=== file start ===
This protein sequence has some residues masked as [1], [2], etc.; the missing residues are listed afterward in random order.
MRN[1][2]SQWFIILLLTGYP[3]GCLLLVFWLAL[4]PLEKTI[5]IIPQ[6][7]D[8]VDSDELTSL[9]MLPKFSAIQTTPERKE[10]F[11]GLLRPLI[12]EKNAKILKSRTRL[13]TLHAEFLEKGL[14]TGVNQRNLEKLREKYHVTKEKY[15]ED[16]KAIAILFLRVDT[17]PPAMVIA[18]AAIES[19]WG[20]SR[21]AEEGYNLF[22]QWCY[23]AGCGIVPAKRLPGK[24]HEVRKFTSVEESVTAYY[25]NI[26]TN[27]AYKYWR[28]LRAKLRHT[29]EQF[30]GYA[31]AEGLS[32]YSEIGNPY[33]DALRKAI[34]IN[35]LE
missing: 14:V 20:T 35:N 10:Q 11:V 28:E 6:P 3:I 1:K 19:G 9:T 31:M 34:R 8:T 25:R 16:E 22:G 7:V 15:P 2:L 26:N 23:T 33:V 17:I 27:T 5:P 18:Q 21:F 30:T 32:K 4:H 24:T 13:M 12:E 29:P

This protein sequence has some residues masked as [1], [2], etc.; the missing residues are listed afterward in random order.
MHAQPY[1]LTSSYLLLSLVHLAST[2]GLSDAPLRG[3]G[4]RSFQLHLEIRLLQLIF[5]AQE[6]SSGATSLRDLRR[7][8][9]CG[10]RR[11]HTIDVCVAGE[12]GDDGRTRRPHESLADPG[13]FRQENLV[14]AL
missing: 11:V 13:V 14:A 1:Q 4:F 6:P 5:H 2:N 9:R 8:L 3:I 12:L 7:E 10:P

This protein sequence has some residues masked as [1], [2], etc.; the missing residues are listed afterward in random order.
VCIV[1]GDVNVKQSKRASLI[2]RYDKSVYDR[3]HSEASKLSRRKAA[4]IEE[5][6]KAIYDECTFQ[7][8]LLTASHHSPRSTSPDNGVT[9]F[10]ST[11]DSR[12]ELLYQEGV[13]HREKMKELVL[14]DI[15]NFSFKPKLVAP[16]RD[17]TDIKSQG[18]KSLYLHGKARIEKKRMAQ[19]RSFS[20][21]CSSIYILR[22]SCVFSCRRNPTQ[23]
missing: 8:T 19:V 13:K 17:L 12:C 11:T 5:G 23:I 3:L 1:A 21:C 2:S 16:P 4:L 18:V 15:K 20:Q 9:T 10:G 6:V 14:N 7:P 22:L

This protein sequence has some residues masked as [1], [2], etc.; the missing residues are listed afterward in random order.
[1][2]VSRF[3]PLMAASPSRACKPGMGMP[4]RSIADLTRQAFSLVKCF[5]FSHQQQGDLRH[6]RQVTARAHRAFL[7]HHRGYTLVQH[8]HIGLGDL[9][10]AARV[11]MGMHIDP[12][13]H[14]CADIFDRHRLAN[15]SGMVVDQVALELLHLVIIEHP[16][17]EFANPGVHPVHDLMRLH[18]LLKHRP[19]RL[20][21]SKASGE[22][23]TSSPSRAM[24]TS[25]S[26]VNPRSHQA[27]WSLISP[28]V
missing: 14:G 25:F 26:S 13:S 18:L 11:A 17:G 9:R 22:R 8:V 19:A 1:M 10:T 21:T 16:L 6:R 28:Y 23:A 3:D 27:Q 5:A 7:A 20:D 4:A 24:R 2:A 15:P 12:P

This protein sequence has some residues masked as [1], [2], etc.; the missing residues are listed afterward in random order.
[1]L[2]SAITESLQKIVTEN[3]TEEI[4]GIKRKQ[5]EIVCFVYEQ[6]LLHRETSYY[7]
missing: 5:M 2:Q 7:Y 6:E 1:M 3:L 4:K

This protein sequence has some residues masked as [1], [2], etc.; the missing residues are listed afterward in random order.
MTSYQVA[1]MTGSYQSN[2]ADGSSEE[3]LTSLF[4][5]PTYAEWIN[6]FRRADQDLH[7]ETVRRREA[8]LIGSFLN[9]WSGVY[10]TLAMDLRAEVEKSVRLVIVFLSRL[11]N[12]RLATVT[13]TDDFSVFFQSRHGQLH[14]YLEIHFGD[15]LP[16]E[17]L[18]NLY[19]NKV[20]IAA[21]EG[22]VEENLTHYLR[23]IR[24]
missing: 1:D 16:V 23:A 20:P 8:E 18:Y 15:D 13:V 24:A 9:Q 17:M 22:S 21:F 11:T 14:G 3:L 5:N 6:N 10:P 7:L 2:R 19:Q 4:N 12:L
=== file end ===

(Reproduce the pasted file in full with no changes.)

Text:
This protein sequence has some residues masked as [1], [2], etc.; the missing residues are listed afterward in random order.
MRN[1][2]SQWFIILLLTGYP[3]GCLLLVFWLAL[4]PLEKTI[5]IIPQ[6][7]D[8]VDSDELTSL[9]MLPKFSAIQTTPERKE[10]F[11]GLLRPLI[12]EKNAKILKSRTRL[13]TLHAEFLEKGL[14]TGVNQRNLEKLREKYHVTKEKY[15]ED[16]KAIAILFLRVDT[17]PPAMVIA[18]AAIES[19]WG[20]SR[21]AEEGYNLF[22]QWCY[23]AGCGIVPAKRLPGK[24]HEVRKFTSVEESVTAYY[25]NI[26]TN[27]AYKYWR[28]LRAKLRHT[29]EQF[30]GYA[31]AEGLS[32]YSEIGNPY[33]DALRKAI[34]IN[35]LE
missing: 14:V 20:T 35:N 10:Q 11:V 28:E 6:P 3:I 1:K 19:G 9:T 31:M 34:R 8:T 25:R 16:E 22:G 7:V 15:P 2:L 26:N 23:T 33:V 17:I 27:T 5:P 18:Q 21:F 30:T 32:K 4:H 24:T 13:M 12:E 29:P

This protein sequence has some residues masked as [1], [2], etc.; the missing residues are listed afterward in random order.
MHAQPY[1]LTSSYLLLSLVHLAST[2]GLSDAPLRG[3]G[4]RSFQLHLEIRLLQLIF[5]AQE[6]SSGATSLRDLRR[7][8][9]CG[10]RR[11]HTIDVCVAGE[12]GDDGRTRRPHESLADPG[13]FRQENLV[14]AL
missing: 11:V 13:V 14:A 1:Q 4:F 6:P 5:H 2:N 9:R 8:L 3:I 12:L 7:E 10:P

This protein sequence has some residues masked as [1], [2], etc.; the missing residues are listed afterward in random order.
VCIV[1]GDVNVKQSKRASLI[2]RYDKSVYDR[3]HSEASKLSRRKAA[4]IEE[5][6]KAIYDECTFQ[7][8]LLTASHHSPRSTSPDNGVT[9]F[10]ST[11]DSR[12]ELLYQEGV[13]HREKMKELVL[14]DI[15]NFSFKPKLVAP[16]RD[17]TDIKSQG[18]KSLYLHGKARIEKKRMAQ[19]RSFS[20][21]CSSIYILR[22]SCVFSCRRNPTQ[23]
missing: 8:T 19:V 13:K 17:L 12:C 11:T 5:G 23:I 3:L 1:A 21:C 2:S 16:P 4:L 18:V 15:K 20:Q 9:T 10:G 6:V 14:N 7:P 22:L

This protein sequence has some residues masked as [1], [2], etc.; the missing residues are listed afterward in random order.
[1][2]VSRF[3]PLMAASPSRACKPGMGMP[4]RSIADLTRQAFSLVKCF[5]FSHQQQGDLRH[6]RQVTARAHRAFL[7]HHRGYTLVQH[8]HIGLGDL[9][10]AARV[11]MGMHIDP[12][13]H[14]CADIFDRHRLAN[15]SGMVVDQVALELLHLVIIEHP[16][17]EFANPGVHPVHDLMRLH[18]LLKHRP[19]RL[20][21]SKASGE[22][23]TSSPSRAM[24]TS[25]S[26]VNPRSHQA[27]WSLISP[28]V
missing: 14:G 25:F 26:S 13:S 18:L 11:A 17:G 9:R 22:R 8:V 19:A 1:M 10:T 21:T 16:L 6:R 28:Y 23:A 3:D 27:Q 5:A 7:A 20:D 4:A 24:R 2:A 15:P 12:P

This protein sequence has some residues masked as [1], [2], etc.; the missing residues are listed afterward in random order.
[1]L[2]SAITESLQKIVTEN[3]TEEI[4]GIKRKQ[5]EIVCFVYEQ[6]LLHRETSYY[7]
missing: 5:M 2:Q 7:Y 6:E 1:M 3:L 4:K

This protein sequence has some residues masked as [1], [2], etc.; the missing residues are listed afterward in random order.
MTSYQVA[1]MTGSYQSN[2]ADGSSEE[3]LTSLF[4][5]PTYAEWIN[6]FRRADQDLH[7]ETVRRREA[8]LIGSFLN[9]WSGVY[10]TLAMDLRAEVEKSVRLVIVFLSRL[11]N[12]RLATVT[13]TDDFSVFFQSRHGQLH[14]YLEIHFGD[15]LP[16]E[17]L[18]NLY[19]NKV[20]IAA[21]EG[22]VEENLTHYLR[23]IR[24]
missing: 1:D 16:V 23:A 20:P 8:E 18:Y 15:D 13:V 24:A 9:Q 17:M 22:S 21:F 11:T 14:G 3:L 5:N 6:N 10:P 7:L 2:R 19:Q 4:N 12:L